By Tuesday, rumors abounded at Mademoiselle.
On Wednesday Doppelt announced she was calling it quits after putting out only nine issues. At 33 she had been hired to renovate the faltering magazine. She threw those girls with cattle-prod smiles off the cover and replaced them with sullen-faced models; she redesigned; she went hip. And she became a New York bold face along with Tina and Anna and Graydon.
But some advertisers weren't impressed. Apparently they didn't care for articles about masturbation and how hair dye causes cancer. And circulation dropped. Mademoiselle readers, in the words of one, "don't want that outre downtown fashion thing. I want to read every month about which under-eye concealer to buy and how to dress to look 10 pounds thinner."
Doppelt's young staff was dismayed. One young woman, picking through a slush pile of mascara and perfume on the floor outside the beauty editor's office lamented, "Si wanted us to make money, I guess."
By Thursday Doppelt was old news. The red velvet curtains in her office were already down and word was her successor, 47-year-old Elizabeth Crow, would be stopping by.
Meantime, that morning, eight members of People for the Ethical Treatment of Animals had stormed Vogue's offices slapping stickers all over the walls and crying out "Use your head, fur is dead. Boycott Vogue." Word is they sneaked past security simply by wearing the uniform: black leggings and platforms.
By Friday lobby security had been revamped causing a touch of pandemonium. Employees were madly searching their Prada bags for rarely used company IDs.
Only at the lobby newsstand was there gorgeous serenity.
Many employees believe this is the real nerve center of Conde Nast and to understand its entrails they need only observe how the displays change month to month. Which magazine is prominently displayed? Which is nowhere to be found?
But to understand you must really be of the culture because to the untrained eye, Conde Nast is like an Italian sausage factory where some come out spicy, some mild and some with basil. Magazine covers have four basic ingredients: sex, food, clothes--and lip gloss. Yes, sludgy mountains of lip gloss, so much that the magazines almost slip out of your arms as you embrace them.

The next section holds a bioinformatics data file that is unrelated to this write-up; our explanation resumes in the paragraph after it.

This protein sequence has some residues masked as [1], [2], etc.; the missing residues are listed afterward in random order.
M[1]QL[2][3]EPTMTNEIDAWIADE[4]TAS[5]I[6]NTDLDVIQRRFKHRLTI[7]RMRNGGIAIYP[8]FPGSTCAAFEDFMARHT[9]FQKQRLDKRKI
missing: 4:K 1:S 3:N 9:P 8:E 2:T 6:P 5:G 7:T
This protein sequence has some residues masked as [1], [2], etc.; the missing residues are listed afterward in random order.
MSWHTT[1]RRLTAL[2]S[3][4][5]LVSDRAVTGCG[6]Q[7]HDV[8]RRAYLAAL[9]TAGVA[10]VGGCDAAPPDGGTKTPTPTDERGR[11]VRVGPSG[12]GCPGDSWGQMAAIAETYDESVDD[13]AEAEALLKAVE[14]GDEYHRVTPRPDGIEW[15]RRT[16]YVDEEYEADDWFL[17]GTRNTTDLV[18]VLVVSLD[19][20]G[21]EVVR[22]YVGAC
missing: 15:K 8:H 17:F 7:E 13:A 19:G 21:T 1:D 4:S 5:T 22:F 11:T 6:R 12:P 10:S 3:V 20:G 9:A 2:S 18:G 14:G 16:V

Still, there is something exhilarating about those shiny covers and the sense every month that somewhere in that layer cake somebody is being framed and preened. The fantasy of it all is what defines 350 Madison Ave.
The Big Four
Magazine: The New Yorker
Background: Thoroughly British
Career: Prize-winning British journalist, editor of England's Tatler at age 26, editor of Vanity Fair .
Specialties: Wears sunglasses indoors in the afternoon, witty, favorite expression "at the end of the day," take-no-prisoners editor, believes gossip is all the news before it happens. Husband Harry Evans once said of her: "She has a certain rat-like cunning."
Neighborhood: Upper East Side
Background: Half British, half American.
Career: Brief stint at American Bazaar , fashion editor of New York , editor of British Vogue , editor of House & Garden and immediately renamed it HG .
Specialties: Wears sunglasses indoors in the morning, eats rare hamburgers and mashed potatoes for lunch, great dresser, ultimate clean-desk editor, took fashion onto the streets, shy, seductive, never raises her voice but has a temper.
Neighborhood: Upper East Side
E. Graydon Carter
Magazine: Vanity Fair.
Career: founder of The Canadian Review , staff writer at Time and Life , co-founded Spy , editor of The New York Observer .
Specialties: Sense of humor, fly-fishing father of four, dresses so rumpled-Etonian it looks like he sends his collars out to be frayed, smokes Camels madly, church-going, bourbon-drinking, methodical, writes little notes in fountain pen, aspiring ego-tamer.
Neighborhood: Upper West Side
Career: Worked as music journalist in London, American editor of The Face , an editor at Vogue .
Specialties: Loves boxing, drinks Campari and soda, waifish and mop-top, king of ellipses, wry, ironic, styles himself as inscrutable, getting to the top by pretending he doesn't care, Peck's bad boy.
Neighborhood: West Village